Unexpected Economic Data Send Markets Falling
A drop in the Thomson Reuters/University of Michigan consumer sentiment index and a surprisingly high Producer Price Index led investors to sell-off stocks, causing the markets to fall lower to end the week. The Dow Jones Industrial Average ended the day down 105 points, or 0.7%, and now sits at 15,070. The S&P 500 shed 0.59%, and the Nasdaq was cut lower by 0.63% today.
The consumer sentiment index fell to 82.7, from a nearly six-year high of 84.5 in May, while the PPI rose 0.5% in May, which came in much higher than the 0.1% to 0.2% that most economists had expected. The bulk of the increase to the PPI came from higher food and energy prices during the month of May, and because the PPI fell the previous two months, the year-over-year increase to the index is only at 1.7%, which implies that inflation is still in check. For more about the PPI, click here.
When the Dow falls more than 100 points, it's usually easy to find a few losers. This morning, I talked about why American Express, Du Pont, and Caterpillar were all lower; click here to read about those stocks, or continue reading to learn about JPMorgan Chase , AT&T , and IBM .
Shares of JPMorgan fell 1.92% today after the company announced it would spin-off its private-equity business known as One Equity Partners. The unit currently manages more than $4 billion for the bank, but under the direction of the top brass at the bank, the company has slowly been reducing its exposure to the private equity world for a number of years. In the long run, this should be a good move, as it will lower the bank's exposure to risk, but it may show up negatively in a few quarterly reports as revenue and profit may be lower.
Shares of AT&T fell lower by 1.07% this afternoon, despite its closest competitor Verizon moving higher by 0.39% on news that should be seen as great for both companies. President Obama asked federal agencies to look for ways to increase the amount of wireless spectrum which would be available for private companies. This should help open new spectrum up for the two wireless giants as they grow their own networks and expand their offerings and broadband speeds.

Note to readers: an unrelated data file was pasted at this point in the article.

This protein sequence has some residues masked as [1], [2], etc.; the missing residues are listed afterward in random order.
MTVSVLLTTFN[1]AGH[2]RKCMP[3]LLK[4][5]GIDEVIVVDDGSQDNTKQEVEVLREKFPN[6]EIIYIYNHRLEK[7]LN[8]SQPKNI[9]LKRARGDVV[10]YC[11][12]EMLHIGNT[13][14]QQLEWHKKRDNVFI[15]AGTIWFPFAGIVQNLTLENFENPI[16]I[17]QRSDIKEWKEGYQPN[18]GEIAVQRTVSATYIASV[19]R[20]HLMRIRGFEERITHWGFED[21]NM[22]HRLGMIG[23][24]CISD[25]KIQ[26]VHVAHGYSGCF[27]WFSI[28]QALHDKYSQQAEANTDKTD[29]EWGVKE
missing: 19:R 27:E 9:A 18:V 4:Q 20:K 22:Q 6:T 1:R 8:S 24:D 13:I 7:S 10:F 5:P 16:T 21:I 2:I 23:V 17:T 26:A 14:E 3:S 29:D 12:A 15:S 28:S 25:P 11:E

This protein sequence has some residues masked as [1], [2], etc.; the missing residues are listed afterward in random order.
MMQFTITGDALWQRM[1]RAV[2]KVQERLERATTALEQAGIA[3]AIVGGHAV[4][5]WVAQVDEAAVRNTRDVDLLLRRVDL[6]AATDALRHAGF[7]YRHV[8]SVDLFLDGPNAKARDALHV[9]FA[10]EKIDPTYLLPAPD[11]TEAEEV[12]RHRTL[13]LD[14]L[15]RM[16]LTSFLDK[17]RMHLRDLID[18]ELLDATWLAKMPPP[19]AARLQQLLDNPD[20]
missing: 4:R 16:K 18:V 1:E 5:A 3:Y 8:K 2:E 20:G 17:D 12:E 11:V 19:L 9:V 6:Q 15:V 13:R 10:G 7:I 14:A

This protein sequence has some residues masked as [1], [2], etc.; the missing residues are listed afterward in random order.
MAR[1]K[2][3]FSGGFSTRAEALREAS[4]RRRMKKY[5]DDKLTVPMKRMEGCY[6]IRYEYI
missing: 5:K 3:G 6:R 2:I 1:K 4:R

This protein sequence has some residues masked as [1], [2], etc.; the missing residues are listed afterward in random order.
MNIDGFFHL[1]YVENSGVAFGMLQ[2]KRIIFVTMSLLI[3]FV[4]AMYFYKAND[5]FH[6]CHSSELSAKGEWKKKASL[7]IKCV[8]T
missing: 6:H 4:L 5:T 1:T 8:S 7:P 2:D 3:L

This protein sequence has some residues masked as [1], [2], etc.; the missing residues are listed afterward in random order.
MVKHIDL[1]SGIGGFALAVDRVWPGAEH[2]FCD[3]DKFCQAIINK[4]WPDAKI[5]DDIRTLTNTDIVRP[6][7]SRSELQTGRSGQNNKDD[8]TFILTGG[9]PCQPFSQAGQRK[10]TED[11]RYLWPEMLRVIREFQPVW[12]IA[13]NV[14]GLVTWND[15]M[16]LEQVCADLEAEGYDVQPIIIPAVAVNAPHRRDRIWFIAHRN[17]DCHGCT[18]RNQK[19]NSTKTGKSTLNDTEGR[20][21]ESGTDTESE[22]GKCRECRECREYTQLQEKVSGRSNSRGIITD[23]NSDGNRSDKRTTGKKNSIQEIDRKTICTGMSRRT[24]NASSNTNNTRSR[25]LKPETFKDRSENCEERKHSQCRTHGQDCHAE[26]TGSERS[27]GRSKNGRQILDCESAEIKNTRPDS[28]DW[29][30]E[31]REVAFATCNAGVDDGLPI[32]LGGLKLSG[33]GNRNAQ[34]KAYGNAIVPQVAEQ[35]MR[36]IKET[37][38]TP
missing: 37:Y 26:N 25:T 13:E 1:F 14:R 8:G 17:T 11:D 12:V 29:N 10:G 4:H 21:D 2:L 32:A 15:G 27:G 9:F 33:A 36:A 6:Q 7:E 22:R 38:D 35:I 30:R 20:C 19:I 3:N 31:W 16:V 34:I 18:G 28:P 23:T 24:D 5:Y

Lastly, shares of IBM closed lower by 0.77% today, after reports broke late yesterday that the company had fired 1,300 employees. The cuts came in the marketing department, the semiconductor research and development unit, and range from executives to rank-and-file workers. The cuts are likely a part of a global restructuring of the company, which IBM announced after it reported poor quarterly results back in April.
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With big finance firms still trading at deep discounts to their historic norms, investors everywhere are wondering if this is the new normal, or if finance stocks are a screaming buy today. The answer depends on the company, so to help figure out whether JPMorgan is a buy today, check out The Motley Fool's premium research report on the company. Click here now for instant access!
The article Unexpected Economic Data Send Markets Falling originally appeared on Fool.com.Fool contributor Matt Thalman owns shares of JPMorgan Chase & Co. The Motley Fool owns shares of International Business Machines. and JPMorgan Chase & Co. Check back Monday thru Friday as Matt explains what caused the Dow's winners and losers of the day, and every Saturday for a weekly recap. Follow Matt on Twitter @mthalman5513. Try any of our Foolish newsletter services free for 30 days. We Fools may not all hold the same opinions, but we all believe that considering a diverse range of insights makes us better investors. The Motley Fool has a disclosure policy.
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